Leadership – Lean Change Infrastructure Champion CEO Plant Management/President Vice President Vision & Lean Strategy Value – No Waste – Flow – Pull – Standard Work – JIT – Project & Training Plans ____________________ ____________________ ____________________ ____________________ ____________________ ____________________ ____________________ ____________________ ___________ Sponsors: Manufacturing Engineering Quality Lean Office Facilitator Team Team Facilitator Team Team Facilitator Team Team 29 .

Transparent Workplace 30 .

Transparent Workplace • • • • • • • • Define Processes Value-Added Activities A Value-Added Step Value versus Non-Value-Added Value-Stream Mapping Typical Process Flow Analysis Visual Order – The Five S’s Visual Control 31 .

activities. or operations • Processes are found in manufacturing & service industries • Example: Manufacturing Office Grind Turn Mill Drill Type Contract Obtain Signature Type Envelope Mail 32 .Transparent Workplace – Processes Definition • A particular method of doing something which involves a number of steps.

Process Map 2 Total Time: 10 Days Value-Added Time: 6 minutes Production Control Weekly Orders Supplier Weekly Orders 1 Customer Weekly Schedule Daily Daily 4 Stamping 3 Weld I 1 Day 1 Day 50 sec 5 Assembly I 2 Days 40 sec Paint I 2 Days 90 sec Shipping I 3 Days 120 sec Staging 1 Day 60 sec Process Time Line 33 .

Transparent Workplace – Value-Stream Mapping Process • Map customer requirements (orders) • Map order information flows • Map physical product/material flows • Map plant/office information flows • Add a process time line • Summarize current state  Ask questions at each step to determine waste or non-value-added areas 34 .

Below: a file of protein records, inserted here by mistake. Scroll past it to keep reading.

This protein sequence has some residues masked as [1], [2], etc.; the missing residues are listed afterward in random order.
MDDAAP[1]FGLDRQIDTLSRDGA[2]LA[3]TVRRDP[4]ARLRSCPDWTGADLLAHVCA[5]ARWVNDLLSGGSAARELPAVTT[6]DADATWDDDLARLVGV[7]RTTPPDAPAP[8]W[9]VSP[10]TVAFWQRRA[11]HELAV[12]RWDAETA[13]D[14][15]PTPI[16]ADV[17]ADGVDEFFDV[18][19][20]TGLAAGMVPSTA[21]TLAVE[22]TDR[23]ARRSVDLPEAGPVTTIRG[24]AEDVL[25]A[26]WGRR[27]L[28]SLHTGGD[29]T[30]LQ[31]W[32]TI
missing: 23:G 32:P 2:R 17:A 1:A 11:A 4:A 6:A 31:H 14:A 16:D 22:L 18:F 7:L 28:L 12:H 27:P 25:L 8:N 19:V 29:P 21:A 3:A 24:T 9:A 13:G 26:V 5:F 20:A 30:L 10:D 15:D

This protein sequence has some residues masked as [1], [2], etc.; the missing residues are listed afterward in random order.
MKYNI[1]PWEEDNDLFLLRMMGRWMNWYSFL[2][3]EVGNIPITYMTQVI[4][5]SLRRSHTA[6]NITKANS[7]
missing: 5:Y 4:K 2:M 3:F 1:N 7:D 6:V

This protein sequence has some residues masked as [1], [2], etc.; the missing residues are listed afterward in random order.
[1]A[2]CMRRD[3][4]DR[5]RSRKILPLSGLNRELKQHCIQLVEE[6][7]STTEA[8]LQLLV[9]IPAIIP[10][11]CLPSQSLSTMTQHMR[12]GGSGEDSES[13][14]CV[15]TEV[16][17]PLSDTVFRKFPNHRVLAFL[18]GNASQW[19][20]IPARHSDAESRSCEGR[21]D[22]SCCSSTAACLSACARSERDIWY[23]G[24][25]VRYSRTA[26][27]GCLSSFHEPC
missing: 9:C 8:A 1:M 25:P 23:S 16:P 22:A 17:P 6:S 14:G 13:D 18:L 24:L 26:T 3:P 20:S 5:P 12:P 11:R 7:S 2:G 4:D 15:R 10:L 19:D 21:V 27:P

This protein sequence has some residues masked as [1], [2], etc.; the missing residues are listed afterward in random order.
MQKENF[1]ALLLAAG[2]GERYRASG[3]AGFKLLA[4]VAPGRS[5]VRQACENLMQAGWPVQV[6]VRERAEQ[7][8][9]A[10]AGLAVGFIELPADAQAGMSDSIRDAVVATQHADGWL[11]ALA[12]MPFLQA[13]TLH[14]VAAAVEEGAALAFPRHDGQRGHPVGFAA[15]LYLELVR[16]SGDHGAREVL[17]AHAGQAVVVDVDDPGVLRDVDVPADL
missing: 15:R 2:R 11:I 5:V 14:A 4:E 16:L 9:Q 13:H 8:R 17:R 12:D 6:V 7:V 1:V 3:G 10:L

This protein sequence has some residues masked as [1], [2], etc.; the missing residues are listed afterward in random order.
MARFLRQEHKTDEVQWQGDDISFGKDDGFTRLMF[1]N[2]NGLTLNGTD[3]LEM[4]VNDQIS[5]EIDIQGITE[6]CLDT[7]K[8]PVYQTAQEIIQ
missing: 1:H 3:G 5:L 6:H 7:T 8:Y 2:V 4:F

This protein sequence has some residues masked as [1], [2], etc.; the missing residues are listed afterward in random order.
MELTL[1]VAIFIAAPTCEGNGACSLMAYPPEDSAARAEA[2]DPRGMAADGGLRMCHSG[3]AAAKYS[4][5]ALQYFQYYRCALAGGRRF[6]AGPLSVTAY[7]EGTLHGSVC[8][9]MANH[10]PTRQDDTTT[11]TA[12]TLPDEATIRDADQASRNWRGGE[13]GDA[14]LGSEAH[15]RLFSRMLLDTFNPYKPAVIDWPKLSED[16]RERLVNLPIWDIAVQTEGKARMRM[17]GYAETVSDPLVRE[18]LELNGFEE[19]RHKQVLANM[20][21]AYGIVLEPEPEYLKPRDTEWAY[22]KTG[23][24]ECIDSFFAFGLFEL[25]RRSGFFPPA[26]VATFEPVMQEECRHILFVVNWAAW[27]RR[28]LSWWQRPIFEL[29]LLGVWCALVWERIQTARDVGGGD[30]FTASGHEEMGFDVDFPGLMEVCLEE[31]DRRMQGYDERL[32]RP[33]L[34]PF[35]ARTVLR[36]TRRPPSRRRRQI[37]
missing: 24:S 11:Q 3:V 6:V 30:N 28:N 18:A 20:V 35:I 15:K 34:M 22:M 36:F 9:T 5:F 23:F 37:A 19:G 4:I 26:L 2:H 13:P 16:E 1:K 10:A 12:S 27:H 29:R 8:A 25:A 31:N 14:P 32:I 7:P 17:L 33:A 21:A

Transparent Workplace – Summarize Current State The % of value-creating time • • The number of units of inventory required to support a production unit • Total travel distance versus valuecreating distance 35 .

What Are Value-Added Activities? Transparent Workplace – • Add value to products & services that customers are willing to pay for – Improvements that change a product’s or service’s form. fit or function • Other activities use resources but add no value • • • • Some non-value-added activities may be necessary Based on current knowledge or technology Long term goal .Eliminate Remaining non-value-added activities should be eliminated now! 36 .

Transparent Workplace – A Value-Added Step • A process that physically changes the work passing through it that makes it more valuable to the customer • A step requested by the customer .they are willing to pay for it 37 .

Charlene B. supplies Preparing drawings Assembling Shipping to customers Processing customer deposits Examining patients Filing insurance claims Dispensing event tickets Fueling airplane Waiting/sorting Moving Kitting/staging Counting Inspecting Checking Recording Obtaining approvals Testing Reviewing Copying Filing Revising/reworking Tracking work . Adair & Bruce A. Breakthrough Process Redesign 38 . Murray.Transparent Workplace – Value versus Non-Value-Added Value-Added Activities Non-Value-Added Activities • • • • • • • • • • • • • • • • • • • • • • • • Entering order Ordering materials.

Value Stream Costing 39 .

Traditional Accounting and Lean Controls System/Issue Traditional Accounting Lean Production Inventory Control • Work Order • Production tracking • Inventory Cycle Count • Kanban • Visual signals • Five S Procurement • Purchase order approval • Three way match in AP • Key Suppliers • Master POs • Supplier Certification Quality of Products • Detailed inspection • Rework or scrap • Standardized work • Single-piece flow Production Cost Control • Standard cost • Variance Reports • Analysis of Variance • Cell/VS CSFs and measures • Analysis of Root Cause 40 .